Drex's Tech Poi Blog #345: Cateye vs iso vs extension tribrid

Following on last week's work with hybrids in three-poi land, here's another attempt of what has now been dubbed "tribrids" on the Tech Poi Facebook Group. This one utilizes a butterfly-like motion to create a cateye vs isolation vs extension tribrid, creating an intersection between three different hybrid pairs! (cateye vs iso, ext vs iso, cateye vs ext).

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Drex's Tech Poi Blog #331: Isolated weave

This is one of those moves I've had on the "to-do" list now for a year or two. In the early days of my tech blog, I spent several videos getting the reverse isolated weave down. This is the forwards version. The helpful piece of this puzzle came from Ronan last summer, when he suggested I think of it as being similar to a five-beat weave.

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Drex's Tech Poi Blog #301: More point iso fun

Taking a thread from last week's video that included some fun uses of point isolations, here are a few that utilize the split-opposites timing and include either horizontal cateyes or pendulum vs CAP.

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Drex's Tech Poi Blog #273: pendulum vs extension hybrids

Back at IgNight Festival in LA, I worked on a hybrid I'd never seen performed before that mixed up an isolated pendulum and a unit circle extension. By strange coincidence, I happened to see Ronan use another hybrid based in pendulums and extensions, but his used a CAP and a point isolation to achieve a slightly different effect. The two moves utilize a very similar kind of movement and work together really well.

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Basic Poi Dancing Tutorial: Throws part 1

Part 1 of a 2 part series on how to do some of the most basic throws/releases with poi. This particular one is on throws where the poi continues to rotate after the release, including isolated throws and what I'd call "flower" throws. Next week we'll cover basic float throws and the like.

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Drex's Tech Poi Blog #219: Classifying Toroids

I know this topic has been done to death, but in trying to come up with a way to classify toroids, I came to realize we've barely scratched the surface of them. Here I use the approach of imagining the axes around which we can move the plane of a toroid as being similar to the major axes inside an octahedron and choosing specific axes that are parallel with the arm, hand path, or neither.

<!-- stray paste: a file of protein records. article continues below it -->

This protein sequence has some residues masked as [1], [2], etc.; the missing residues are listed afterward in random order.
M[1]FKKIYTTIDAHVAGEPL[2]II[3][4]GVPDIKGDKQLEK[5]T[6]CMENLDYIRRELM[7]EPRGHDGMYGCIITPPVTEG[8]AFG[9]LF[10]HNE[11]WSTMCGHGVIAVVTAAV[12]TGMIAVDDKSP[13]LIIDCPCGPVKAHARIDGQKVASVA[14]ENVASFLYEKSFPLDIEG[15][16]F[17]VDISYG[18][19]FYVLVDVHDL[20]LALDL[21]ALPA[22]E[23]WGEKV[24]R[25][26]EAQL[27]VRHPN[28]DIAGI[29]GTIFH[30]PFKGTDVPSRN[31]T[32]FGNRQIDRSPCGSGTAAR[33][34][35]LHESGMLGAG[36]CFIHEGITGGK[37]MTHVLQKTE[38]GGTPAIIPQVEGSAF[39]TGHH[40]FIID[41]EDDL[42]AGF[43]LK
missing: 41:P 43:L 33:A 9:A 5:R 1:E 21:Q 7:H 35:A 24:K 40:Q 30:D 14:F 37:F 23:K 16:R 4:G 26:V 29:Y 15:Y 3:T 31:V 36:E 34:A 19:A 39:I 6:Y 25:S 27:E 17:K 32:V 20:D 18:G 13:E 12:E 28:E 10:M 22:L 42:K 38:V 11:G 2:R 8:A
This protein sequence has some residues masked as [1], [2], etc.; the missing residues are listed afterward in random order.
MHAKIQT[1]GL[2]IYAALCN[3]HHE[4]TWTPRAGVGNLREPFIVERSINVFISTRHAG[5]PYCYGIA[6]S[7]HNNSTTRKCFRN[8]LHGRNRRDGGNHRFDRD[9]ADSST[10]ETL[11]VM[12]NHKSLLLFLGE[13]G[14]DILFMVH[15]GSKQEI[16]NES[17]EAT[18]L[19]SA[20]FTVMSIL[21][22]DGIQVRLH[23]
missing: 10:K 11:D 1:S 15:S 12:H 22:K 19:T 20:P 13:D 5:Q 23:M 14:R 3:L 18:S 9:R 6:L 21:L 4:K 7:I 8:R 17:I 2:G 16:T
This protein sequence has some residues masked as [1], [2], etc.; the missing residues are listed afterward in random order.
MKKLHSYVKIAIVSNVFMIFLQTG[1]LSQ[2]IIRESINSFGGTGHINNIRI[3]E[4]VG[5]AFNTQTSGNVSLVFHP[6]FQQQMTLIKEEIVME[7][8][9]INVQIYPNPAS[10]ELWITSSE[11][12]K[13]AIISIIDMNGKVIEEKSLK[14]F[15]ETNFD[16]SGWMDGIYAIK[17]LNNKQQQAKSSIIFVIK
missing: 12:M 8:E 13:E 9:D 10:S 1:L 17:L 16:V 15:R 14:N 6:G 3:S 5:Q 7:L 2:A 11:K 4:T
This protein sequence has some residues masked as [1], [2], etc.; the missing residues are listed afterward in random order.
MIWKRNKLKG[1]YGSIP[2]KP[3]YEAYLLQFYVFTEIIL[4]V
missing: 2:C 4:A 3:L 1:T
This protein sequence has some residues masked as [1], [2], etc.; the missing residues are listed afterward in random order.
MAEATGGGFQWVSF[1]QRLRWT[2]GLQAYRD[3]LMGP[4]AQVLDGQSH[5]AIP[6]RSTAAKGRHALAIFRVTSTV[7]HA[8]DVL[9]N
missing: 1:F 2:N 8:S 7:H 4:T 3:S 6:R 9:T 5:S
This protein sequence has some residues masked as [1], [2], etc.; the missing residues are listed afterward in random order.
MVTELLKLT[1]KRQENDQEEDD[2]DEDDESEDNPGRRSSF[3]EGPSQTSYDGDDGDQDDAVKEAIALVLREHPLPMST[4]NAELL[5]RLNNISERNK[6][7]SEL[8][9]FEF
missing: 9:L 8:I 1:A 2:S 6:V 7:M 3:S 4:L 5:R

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Drex's Tech Poi Blog #210: Exotic properties of toroid flowers

There was a blink-and-you-might miss it moment in my video on timing and direction in toroid flowers that struck me as I was playing with them earlier today: namely, that toroids are direction agnostic. You can change the direction of the hand as you're performing one and keep the toroid in whatever mode you started in, be it antispin or isolation. This means that it inherits many of the mix-and-match capabilities from staff and clubs that we find with tools that aren't gravity dependent and opens up the field of what we can do with them a lot wider.

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Drex's Tech Poi Blog #200: The lines of poi

200 tech blogs! This one is on how I've been working to create the hybrid families I've been frequently featuring in my videos over the course of the past year--I have two methods I use these days and this is the more visual one: finding the "lines" of the poi tricks to figure out how to switch between them. Sorry for the weird cuts--I had to get it under 15 minutes :-P

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Drex's Tech Poi Blog #198: Contact poi hybrids

I've been mapping out hybrids lately that utilize a relationship between the hands and realized I'd been assuming the handle was synonymous with the hands. I then started to think about cases in which the handles could be together but not necessary have the hands together. The first hybrid I played with seemed too easy, so I started doing it with an outer forearm roll and it led both to  isolation vs extension and triquetra vs pendulum hybrids.

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Video Tech Blog #157: isolated throw intensive

A couple weeks ago, Poiboi uploaded a new tech video and as I was watching it, I noticed an element of his style that had escaped me before but presented a good opportunity to woodshed a poi element I rarely use: throws. Specifically, I noticed that Poiboi frequently uses isolated throws to accomplish his timing and direction changes rather than 1.5s or stalls. I've been playing in the past week with doing isolated throws in all the same-time configurations I can think of, both in the same direction and not, plane-shifted, etc. Here are some of the results.

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